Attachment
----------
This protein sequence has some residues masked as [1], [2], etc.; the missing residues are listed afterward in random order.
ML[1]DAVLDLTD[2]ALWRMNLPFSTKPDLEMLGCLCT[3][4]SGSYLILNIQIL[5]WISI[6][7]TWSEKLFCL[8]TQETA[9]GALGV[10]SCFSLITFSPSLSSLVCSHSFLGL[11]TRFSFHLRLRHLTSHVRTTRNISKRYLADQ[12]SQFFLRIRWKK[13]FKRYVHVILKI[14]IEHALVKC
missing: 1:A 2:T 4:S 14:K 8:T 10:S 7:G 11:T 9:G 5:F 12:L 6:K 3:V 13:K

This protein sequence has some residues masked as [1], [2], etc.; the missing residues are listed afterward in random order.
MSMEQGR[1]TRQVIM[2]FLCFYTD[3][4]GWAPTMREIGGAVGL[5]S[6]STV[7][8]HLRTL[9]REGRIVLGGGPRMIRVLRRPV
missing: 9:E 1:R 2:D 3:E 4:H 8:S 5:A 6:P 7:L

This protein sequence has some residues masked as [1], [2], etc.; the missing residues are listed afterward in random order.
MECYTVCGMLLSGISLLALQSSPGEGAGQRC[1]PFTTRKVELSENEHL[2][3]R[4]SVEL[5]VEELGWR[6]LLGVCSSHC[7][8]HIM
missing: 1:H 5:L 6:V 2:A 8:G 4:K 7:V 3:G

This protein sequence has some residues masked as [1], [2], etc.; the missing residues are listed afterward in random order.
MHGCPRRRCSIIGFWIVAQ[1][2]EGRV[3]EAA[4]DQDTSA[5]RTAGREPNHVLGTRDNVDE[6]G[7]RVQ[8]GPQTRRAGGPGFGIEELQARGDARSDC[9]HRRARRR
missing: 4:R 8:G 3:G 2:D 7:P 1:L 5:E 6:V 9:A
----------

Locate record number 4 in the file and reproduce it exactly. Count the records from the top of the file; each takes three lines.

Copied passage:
This protein sequence has some residues masked as [1], [2], etc.; the missing residues are listed afterward in random order.
MHGCPRRRCSIIGFWIVAQ[1][2]EGRV[3]EAA[4]DQDTSA[5]RTAGREPNHVLGTRDNVDE[6]G[7]RVQ[8]GPQTRRAGGPGFGIEELQARGDARSDC[9]HRRARRR
missing: 4:R 8:G 3:G 2:D 7:P 1:L 5:E 6:V 9:A